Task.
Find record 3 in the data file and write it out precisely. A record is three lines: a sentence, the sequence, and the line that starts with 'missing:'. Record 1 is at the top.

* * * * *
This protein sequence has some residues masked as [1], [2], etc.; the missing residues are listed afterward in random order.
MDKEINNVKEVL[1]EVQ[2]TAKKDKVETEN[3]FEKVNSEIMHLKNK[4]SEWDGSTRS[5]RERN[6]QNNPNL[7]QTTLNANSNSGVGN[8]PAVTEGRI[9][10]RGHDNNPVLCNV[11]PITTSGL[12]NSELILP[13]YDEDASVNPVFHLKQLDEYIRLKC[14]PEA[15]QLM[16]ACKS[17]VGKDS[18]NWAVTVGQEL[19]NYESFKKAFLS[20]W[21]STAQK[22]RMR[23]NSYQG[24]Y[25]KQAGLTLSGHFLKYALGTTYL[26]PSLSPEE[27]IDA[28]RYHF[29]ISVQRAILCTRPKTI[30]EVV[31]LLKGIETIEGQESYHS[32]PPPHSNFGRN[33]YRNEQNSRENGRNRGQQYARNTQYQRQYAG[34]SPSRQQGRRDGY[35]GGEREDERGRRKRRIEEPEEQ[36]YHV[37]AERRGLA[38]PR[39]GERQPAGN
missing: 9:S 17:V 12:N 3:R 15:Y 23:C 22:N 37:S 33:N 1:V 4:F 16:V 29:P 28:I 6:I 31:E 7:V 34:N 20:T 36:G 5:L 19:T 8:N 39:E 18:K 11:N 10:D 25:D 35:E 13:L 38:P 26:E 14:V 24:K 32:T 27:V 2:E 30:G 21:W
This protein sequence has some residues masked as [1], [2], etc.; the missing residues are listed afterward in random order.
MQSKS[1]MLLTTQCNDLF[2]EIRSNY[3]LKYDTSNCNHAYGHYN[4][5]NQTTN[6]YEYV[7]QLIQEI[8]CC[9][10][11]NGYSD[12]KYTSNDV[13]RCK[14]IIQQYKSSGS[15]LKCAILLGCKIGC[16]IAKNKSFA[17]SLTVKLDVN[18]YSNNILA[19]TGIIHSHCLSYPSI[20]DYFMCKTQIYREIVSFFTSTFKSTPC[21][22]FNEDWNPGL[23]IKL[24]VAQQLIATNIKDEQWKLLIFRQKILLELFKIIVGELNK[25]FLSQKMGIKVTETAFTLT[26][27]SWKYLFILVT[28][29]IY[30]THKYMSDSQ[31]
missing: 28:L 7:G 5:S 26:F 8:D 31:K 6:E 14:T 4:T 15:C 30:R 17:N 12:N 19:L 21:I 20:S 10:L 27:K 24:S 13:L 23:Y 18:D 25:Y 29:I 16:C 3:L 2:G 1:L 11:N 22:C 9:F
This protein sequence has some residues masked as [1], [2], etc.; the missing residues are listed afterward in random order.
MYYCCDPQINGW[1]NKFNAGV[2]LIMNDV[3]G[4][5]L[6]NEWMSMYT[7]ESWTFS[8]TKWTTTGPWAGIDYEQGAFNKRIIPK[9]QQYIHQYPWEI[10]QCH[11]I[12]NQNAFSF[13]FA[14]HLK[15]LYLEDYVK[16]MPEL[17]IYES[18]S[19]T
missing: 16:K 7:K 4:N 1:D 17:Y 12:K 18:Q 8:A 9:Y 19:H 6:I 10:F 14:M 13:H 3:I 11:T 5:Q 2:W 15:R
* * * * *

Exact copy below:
This protein sequence has some residues masked as [1], [2], etc.; the missing residues are listed afterward in random order.
MYYCCDPQINGW[1]NKFNAGV[2]LIMNDV[3]G[4][5]L[6]NEWMSMYT[7]ESWTFS[8]TKWTTTGPWAGIDYEQGAFNKRIIPK[9]QQYIHQYPWEI[10]QCH[11]I[12]NQNAFSF[13]FA[14]HLK[15]LYLEDYVK[16]MPEL[17]IYES[18]S[19]T
missing: 16:K 7:K 4:N 1:D 17:Y 12:K 18:Q 8:A 9:Y 19:H 6:I 10:F 14:M 13:H 3:I 11:T 5:Q 2:W 15:R